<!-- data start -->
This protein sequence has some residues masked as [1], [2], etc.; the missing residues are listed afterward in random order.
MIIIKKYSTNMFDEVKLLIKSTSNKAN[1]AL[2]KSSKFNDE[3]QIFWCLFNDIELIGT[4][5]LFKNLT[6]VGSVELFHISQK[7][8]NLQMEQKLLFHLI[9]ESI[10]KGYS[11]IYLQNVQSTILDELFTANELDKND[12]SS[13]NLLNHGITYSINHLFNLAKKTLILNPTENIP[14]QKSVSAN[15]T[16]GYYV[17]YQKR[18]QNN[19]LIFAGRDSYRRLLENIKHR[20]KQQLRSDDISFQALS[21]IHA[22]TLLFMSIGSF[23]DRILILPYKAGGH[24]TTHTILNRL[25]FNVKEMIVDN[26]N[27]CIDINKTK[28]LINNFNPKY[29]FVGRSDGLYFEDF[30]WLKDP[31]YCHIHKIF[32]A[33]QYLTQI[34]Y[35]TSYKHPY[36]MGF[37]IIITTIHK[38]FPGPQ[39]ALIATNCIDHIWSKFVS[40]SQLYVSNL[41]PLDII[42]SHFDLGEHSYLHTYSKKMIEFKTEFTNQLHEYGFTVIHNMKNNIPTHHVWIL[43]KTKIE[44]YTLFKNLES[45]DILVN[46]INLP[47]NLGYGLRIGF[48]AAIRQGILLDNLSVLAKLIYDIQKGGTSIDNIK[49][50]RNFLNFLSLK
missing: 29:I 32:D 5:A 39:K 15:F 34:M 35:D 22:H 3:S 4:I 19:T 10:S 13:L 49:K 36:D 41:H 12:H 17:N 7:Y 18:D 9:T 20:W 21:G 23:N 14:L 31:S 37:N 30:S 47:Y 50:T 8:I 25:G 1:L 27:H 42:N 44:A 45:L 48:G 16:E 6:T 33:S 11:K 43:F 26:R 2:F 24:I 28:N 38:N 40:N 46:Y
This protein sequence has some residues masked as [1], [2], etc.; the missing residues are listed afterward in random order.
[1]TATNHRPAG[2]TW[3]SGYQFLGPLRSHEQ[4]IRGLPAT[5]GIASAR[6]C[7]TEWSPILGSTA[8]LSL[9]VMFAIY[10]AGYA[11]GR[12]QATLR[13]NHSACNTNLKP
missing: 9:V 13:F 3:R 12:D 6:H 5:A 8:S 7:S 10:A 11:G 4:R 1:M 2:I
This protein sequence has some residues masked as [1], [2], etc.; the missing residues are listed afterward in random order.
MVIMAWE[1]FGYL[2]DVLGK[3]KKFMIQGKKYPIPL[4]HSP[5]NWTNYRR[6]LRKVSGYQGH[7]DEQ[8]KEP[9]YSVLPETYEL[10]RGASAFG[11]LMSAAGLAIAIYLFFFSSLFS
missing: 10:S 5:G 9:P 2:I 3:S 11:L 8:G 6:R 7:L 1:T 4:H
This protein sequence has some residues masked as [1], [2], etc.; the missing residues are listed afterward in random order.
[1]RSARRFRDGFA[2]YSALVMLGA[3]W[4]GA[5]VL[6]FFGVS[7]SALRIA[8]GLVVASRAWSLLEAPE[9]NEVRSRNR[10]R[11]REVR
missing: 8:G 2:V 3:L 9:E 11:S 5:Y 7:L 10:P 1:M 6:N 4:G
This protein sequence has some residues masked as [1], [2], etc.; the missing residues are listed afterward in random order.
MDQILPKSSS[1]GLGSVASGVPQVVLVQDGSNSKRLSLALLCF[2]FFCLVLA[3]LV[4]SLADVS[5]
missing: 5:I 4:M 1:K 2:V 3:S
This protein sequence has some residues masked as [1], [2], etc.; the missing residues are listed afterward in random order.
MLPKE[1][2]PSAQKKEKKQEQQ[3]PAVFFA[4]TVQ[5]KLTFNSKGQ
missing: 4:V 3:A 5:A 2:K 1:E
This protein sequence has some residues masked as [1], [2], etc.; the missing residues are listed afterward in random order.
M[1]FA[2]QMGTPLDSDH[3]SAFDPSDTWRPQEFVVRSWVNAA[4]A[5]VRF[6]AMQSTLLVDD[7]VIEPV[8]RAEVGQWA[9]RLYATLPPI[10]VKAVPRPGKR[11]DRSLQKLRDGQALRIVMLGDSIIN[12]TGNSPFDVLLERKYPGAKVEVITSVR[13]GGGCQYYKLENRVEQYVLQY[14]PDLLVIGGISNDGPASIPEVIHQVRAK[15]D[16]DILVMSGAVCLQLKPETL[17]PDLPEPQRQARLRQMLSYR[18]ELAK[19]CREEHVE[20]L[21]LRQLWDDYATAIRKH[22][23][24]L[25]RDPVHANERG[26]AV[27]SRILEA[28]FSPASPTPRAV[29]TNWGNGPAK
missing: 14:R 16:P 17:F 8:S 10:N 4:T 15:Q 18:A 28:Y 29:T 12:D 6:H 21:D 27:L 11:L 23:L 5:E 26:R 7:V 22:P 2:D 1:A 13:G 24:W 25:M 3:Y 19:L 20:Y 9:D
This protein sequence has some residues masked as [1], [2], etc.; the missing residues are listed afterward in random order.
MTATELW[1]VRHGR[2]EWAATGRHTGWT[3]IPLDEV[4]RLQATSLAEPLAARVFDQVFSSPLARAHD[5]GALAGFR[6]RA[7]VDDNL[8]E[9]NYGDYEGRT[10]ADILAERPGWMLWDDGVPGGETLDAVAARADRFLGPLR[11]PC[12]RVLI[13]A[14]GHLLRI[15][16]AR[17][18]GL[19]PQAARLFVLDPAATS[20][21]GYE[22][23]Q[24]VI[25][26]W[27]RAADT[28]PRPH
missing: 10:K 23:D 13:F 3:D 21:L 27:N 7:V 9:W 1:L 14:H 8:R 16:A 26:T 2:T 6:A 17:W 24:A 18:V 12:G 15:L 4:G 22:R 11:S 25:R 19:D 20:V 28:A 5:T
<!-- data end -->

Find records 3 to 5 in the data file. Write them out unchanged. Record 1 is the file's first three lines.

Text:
This protein sequence has some residues masked as [1], [2], etc.; the missing residues are listed afterward in random order.
MVIMAWE[1]FGYL[2]DVLGK[3]KKFMIQGKKYPIPL[4]HSP[5]NWTNYRR[6]LRKVSGYQGH[7]DEQ[8]KEP[9]YSVLPETYEL[10]RGASAFG[11]LMSAAGLAIAIYLFFFSSLFS
missing: 10:S 5:G 9:P 2:I 3:S 11:L 8:G 6:R 7:L 1:T 4:H
This protein sequence has some residues masked as [1], [2], etc.; the missing residues are listed afterward in random order.
[1]RSARRFRDGFA[2]YSALVMLGA[3]W[4]GA[5]VL[6]FFGVS[7]SALRIA[8]GLVVASRAWSLLEAPE[9]NEVRSRNR[10]R[11]REVR
missing: 8:G 2:V 3:L 9:E 11:S 5:Y 7:L 10:P 1:M 6:N 4:G
This protein sequence has some residues masked as [1], [2], etc.; the missing residues are listed afterward in random order.
MDQILPKSSS[1]GLGSVASGVPQVVLVQDGSNSKRLSLALLCF[2]FFCLVLA[3]LV[4]SLADVS[5]
missing: 5:I 4:M 1:K 2:V 3:S